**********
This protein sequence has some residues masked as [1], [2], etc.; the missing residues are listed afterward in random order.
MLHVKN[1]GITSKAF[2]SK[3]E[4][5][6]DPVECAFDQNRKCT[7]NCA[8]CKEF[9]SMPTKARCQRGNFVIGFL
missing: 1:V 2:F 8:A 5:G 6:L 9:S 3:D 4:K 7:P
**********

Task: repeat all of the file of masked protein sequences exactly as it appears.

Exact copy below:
This protein sequence has some residues masked as [1], [2], etc.; the missing residues are listed afterward in random order.
MLHVKN[1]GITSKAF[2]SK[3]E[4][5][6]DPVECAFDQNRKCT[7]NCA[8]CKEF[9]SMPTKARCQRGNFVIGFL
missing: 1:V 2:F 8:A 5:G 6:L 9:S 3:D 4:K 7:P